Australia and Solomon Islands discuss 'mutual security'

Australia’s Prime Minister Anthony Albanese speaks during a bilateral meeting with US Vice President Kamala Harris (not pictured) in Tokyo on September 27, 2022. Photo by LEAH MILLIS / POOL / AFP

Sydney, Australia -- Australia hosted the Solomon Islands' Prime Minister on Thursday in a bid to smooth diplomatic tensions strained by China's growing footprint in the Pacific.

Solomon Islands -- a sprawling archipelago in the South Pacific -- is the unlikely epicentre of a major diplomatic tussle in which the United States and Australia are seeking to limit China's influence.

Australian Prime Minister Anthony Albanese and Solomon Islands Prime Minister Manasseh Sogavare did not appear before media after the meeting, but released a joint statement highlighting their "mutual security commitments" in the region.

"Prime Minister Sogavare and Prime Minister Albanese reaffirmed mutual security commitments, and the Pacific family first approach to regional peace and security," the joint statement read.

They discussed "priorities and challenges, including the existential threat of the climate crisis, and shared aspirations for a peaceful, prosperous and resilient Pacific", it said.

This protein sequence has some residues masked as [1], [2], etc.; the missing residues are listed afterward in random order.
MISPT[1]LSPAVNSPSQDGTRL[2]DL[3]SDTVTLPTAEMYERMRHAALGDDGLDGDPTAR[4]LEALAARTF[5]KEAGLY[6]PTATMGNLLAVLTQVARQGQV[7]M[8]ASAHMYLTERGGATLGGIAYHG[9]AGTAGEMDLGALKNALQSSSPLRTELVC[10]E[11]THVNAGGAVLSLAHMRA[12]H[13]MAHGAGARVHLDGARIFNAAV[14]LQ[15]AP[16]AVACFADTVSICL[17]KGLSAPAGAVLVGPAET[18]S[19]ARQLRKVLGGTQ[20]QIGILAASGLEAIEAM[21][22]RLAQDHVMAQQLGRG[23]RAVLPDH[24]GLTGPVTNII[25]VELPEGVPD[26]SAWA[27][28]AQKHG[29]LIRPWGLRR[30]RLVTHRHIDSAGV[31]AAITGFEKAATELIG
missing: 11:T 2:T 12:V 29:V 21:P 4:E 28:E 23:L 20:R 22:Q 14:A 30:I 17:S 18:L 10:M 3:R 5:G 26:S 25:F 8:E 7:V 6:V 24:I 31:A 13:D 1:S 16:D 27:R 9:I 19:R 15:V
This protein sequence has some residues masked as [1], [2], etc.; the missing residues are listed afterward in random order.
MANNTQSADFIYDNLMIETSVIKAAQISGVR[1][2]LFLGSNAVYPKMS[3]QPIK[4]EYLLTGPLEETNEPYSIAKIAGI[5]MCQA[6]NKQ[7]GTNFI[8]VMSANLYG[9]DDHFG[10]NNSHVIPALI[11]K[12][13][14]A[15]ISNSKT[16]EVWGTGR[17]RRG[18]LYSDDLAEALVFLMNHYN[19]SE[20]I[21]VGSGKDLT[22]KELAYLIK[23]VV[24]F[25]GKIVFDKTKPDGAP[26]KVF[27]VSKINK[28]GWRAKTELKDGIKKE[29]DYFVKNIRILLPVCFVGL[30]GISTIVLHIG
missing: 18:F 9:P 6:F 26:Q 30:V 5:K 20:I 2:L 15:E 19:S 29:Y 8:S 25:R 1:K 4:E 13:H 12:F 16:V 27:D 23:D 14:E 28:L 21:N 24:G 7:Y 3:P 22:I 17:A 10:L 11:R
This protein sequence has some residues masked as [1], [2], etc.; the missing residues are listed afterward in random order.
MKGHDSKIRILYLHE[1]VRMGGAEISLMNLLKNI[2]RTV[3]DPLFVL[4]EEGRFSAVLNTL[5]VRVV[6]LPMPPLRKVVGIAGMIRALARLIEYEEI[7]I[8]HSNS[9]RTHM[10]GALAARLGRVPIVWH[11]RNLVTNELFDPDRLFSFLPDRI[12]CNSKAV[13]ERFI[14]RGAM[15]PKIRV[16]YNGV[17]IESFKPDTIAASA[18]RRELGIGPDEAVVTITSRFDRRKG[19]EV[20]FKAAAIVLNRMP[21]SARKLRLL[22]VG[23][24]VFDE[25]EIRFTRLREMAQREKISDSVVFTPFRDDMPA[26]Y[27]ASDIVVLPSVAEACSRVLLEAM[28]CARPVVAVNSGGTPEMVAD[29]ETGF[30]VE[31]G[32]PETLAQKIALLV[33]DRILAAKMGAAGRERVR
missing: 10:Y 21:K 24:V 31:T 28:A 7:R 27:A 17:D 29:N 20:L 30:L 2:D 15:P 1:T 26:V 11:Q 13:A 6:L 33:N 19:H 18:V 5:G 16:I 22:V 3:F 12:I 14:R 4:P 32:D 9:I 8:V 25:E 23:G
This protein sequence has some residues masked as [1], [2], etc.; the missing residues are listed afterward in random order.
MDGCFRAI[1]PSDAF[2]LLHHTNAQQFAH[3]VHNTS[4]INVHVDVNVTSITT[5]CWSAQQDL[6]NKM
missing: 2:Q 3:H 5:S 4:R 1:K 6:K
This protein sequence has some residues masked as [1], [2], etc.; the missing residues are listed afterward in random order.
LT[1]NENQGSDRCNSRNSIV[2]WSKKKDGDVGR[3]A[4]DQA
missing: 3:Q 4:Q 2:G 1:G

Solomon Islands switched diplomatic recognition from Taipei to Beijing in 2019 and signed a security pact with Beijing in April.

Both Australian and United States officials feared the pact could lead to a strengthened Chinese military presence in the Pacific.

The relationship between Australia and Solomon Islands has been strained in recent months.

Australia in September offered to help Solomon Islands fund its upcoming national elections.

Sogavare initially described Australia's public offer of financing as an "assault on our parliamentary democracy" but later accepted it.

Solomon Islands has been sensitive to criticism of its ties to China.

Foreign Minister Jeremiah Manele said earlier this week he was "not comfortable" with indirect references to China in a draft US-Pacific partnership declaration.

Sogavare told the United Nations in September his country had been "vilified" for its relationship with Beijing.

© Agence France-Presse

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